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Breaking Iraq sanctions is $220m in ‘other operating expenses’, says Ericsson

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Ericsson has said it is hoping the penalties it has to pay the US because of illegal operations can be kept to US$220 million.

The company said this morning that it has set aside 2.3 billion Swedish kronor – approximately $220 million – even though it has yet not reached a resolution with the US Department of Justice (DoJ).

Only a month ago Ericsson said its tussle with the DoJ and the Securities and Exchange Commission (SEC) would go on until June 2024.

In 2019 Ericsson entered into a deferred prosecution agreement (DPA) with the DoJ and a consent judgment with the SEC to resolve violations of the Foreign Corrupt Practises Act.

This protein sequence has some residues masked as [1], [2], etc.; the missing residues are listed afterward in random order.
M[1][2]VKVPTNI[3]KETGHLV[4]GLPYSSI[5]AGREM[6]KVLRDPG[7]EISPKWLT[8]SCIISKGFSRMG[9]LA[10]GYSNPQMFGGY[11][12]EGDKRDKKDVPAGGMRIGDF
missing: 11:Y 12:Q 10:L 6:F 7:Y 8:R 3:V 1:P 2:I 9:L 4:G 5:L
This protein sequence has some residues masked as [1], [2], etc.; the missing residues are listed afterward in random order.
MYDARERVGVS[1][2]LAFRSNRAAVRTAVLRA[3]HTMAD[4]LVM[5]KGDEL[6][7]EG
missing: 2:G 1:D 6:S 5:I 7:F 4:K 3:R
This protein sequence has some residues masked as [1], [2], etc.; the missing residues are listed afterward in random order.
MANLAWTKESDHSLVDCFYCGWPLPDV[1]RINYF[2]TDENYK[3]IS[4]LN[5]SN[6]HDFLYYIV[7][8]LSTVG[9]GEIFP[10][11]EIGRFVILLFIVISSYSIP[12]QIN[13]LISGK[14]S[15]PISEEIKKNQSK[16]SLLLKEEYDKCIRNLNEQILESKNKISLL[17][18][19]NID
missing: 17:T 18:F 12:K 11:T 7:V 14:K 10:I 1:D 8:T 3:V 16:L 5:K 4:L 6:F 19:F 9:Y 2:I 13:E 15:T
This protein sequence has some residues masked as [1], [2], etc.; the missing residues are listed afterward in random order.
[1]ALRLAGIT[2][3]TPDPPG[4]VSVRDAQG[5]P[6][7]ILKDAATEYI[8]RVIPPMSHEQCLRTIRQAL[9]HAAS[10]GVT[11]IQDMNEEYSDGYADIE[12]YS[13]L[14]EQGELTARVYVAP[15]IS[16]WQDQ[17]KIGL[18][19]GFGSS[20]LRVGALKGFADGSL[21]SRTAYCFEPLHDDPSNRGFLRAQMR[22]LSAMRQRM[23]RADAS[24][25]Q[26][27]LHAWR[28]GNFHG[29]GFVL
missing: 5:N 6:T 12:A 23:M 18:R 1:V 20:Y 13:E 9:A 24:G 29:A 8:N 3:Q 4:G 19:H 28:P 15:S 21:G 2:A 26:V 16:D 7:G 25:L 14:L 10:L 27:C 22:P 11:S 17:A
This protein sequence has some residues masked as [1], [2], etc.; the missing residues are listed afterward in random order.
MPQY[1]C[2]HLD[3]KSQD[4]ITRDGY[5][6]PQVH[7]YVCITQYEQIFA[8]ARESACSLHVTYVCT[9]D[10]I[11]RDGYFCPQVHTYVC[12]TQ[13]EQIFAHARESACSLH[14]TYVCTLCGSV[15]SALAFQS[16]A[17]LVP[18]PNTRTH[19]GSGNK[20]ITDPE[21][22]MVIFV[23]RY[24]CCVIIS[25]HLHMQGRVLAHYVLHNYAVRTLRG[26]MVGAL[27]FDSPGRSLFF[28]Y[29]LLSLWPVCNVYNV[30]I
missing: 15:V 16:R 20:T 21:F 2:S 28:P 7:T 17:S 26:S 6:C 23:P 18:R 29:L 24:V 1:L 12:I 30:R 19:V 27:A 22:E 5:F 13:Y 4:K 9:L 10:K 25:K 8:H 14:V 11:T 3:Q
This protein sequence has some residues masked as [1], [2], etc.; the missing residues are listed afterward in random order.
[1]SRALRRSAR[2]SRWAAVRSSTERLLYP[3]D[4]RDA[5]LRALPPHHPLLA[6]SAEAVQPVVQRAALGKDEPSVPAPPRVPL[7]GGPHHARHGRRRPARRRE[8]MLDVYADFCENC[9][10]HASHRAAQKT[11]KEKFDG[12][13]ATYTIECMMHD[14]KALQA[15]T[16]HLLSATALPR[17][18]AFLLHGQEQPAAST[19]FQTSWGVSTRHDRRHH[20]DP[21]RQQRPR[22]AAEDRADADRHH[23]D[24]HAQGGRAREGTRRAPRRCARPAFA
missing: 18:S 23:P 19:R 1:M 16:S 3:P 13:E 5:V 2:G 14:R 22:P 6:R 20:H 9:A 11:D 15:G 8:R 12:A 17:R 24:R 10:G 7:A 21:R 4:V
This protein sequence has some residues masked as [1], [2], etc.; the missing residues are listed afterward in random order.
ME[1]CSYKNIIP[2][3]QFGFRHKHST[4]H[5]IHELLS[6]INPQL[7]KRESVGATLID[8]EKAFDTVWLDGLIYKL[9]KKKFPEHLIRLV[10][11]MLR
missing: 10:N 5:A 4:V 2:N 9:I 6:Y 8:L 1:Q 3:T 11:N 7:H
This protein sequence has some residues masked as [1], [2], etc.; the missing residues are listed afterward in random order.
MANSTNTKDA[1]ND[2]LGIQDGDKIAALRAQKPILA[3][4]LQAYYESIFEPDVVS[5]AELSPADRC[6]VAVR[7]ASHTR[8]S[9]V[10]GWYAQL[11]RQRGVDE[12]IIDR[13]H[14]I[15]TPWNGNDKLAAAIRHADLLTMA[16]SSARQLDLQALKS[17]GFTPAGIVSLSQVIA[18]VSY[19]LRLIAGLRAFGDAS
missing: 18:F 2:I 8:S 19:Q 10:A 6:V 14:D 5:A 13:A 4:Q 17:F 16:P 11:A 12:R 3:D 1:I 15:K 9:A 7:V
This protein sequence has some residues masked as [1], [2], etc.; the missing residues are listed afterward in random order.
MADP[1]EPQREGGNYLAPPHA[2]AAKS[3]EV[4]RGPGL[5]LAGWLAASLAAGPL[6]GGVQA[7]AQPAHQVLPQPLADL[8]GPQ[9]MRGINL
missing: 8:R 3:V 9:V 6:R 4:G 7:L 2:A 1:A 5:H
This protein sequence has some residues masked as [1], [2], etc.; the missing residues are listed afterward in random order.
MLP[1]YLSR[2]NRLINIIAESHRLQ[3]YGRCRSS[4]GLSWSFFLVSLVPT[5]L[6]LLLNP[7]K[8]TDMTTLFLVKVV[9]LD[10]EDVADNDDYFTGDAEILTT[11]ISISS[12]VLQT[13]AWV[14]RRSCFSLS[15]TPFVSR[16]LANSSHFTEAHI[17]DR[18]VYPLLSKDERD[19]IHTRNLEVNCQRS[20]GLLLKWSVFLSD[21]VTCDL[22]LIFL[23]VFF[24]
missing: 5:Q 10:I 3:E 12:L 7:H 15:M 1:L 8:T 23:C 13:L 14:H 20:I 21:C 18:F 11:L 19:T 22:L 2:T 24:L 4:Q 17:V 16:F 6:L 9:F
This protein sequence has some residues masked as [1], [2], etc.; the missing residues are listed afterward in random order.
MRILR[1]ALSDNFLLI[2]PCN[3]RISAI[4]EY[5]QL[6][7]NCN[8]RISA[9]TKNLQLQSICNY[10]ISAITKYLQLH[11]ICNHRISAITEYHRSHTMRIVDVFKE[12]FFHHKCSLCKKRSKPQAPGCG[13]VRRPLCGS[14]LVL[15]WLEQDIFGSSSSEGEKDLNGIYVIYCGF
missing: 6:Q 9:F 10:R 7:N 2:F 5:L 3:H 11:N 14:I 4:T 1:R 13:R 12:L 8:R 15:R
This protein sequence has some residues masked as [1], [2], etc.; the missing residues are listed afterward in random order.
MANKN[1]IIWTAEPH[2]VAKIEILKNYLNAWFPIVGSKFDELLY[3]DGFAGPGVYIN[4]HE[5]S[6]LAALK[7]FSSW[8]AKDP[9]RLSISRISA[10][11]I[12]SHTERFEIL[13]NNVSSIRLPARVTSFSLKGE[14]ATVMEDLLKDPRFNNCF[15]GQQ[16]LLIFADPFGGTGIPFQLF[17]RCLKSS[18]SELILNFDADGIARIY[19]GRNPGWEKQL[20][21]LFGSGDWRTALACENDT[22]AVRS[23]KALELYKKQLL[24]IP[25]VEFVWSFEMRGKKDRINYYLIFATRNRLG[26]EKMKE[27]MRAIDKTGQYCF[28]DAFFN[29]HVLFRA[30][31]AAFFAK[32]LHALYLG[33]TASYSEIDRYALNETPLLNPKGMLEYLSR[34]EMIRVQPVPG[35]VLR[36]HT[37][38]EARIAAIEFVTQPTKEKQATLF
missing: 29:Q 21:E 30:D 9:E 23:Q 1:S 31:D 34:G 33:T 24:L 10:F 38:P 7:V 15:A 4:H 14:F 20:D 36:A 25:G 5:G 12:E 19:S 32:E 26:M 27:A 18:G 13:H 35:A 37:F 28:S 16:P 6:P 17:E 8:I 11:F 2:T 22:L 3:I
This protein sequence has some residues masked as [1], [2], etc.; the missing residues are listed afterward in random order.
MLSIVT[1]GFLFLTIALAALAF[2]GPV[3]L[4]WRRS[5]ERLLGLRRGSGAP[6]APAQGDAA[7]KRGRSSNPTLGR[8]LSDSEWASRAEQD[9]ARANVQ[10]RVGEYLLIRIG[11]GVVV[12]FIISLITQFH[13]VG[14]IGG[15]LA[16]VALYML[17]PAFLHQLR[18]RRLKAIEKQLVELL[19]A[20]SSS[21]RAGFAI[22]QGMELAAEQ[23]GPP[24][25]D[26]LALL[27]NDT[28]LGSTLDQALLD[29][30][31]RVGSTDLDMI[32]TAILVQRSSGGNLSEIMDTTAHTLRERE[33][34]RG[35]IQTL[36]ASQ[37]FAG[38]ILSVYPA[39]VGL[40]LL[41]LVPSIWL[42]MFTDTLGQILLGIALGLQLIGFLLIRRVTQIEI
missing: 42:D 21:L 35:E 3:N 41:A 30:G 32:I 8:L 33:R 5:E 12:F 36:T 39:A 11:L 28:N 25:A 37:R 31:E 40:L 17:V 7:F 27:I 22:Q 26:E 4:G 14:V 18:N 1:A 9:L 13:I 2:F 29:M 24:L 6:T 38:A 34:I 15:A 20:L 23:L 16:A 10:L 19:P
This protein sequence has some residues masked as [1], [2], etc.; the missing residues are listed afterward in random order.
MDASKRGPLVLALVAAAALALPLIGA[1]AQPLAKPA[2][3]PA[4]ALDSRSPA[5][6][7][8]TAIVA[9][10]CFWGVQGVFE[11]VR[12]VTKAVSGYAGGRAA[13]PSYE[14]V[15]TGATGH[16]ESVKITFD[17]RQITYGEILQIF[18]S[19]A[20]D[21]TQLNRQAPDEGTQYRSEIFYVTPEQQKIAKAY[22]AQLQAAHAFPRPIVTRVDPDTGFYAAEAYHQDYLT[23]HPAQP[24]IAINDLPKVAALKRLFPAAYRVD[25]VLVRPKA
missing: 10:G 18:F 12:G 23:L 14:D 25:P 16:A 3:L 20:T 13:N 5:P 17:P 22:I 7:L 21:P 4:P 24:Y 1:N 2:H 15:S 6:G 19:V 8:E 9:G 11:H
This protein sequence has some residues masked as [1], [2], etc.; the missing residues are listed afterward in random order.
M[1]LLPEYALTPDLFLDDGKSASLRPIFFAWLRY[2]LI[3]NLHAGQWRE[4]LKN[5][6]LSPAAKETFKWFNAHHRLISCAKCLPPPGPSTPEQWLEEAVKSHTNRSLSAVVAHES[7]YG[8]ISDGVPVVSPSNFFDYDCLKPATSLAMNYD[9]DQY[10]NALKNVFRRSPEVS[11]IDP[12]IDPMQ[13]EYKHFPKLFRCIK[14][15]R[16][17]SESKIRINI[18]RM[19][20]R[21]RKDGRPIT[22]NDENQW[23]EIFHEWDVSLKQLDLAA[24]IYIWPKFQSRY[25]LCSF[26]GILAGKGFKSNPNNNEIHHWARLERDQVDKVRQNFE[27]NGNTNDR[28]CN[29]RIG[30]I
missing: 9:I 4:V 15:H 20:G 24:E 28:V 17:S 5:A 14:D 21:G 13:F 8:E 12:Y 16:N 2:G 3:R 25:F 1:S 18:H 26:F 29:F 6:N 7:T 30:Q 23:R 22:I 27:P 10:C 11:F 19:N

However, a year ago the company admitted it had not been candid with the authorities, as required by the DPA. It had been working with Iraqi insurgents to smuggle equipment into telecoms sites in the country. That was illegal and, worse, Ericsson did not tell the DoJ and the SEC.

It’s not clear whether Ericsson has now won a nod from the DoJ and SEC that these issues can be resolved quickly, but the company said it is making provision in fourth quarter of 2022 in relation to potential breach of the 2019 DPA.

Ericsson said it “believes that this is a sufficiently reliable estimate of the financial penalty associated with any potential breach resolution, and this provision also includes estimated expenses for the previously announced extended monitorship”, a ruling that Ericsson has to put in place measures to ensure it keeps on the right side of the law.

The company agreed in December 2022 to extend its independent compliance monitorship until June 2024 to further its “efforts to embed best-in-class compliance, risk management and internal controls frameworks across the organization”.

In a characteristically Swedish comment, Ericsson said: “The provision will be booked as Other Operating Expenses in the income statement of Segment Other”.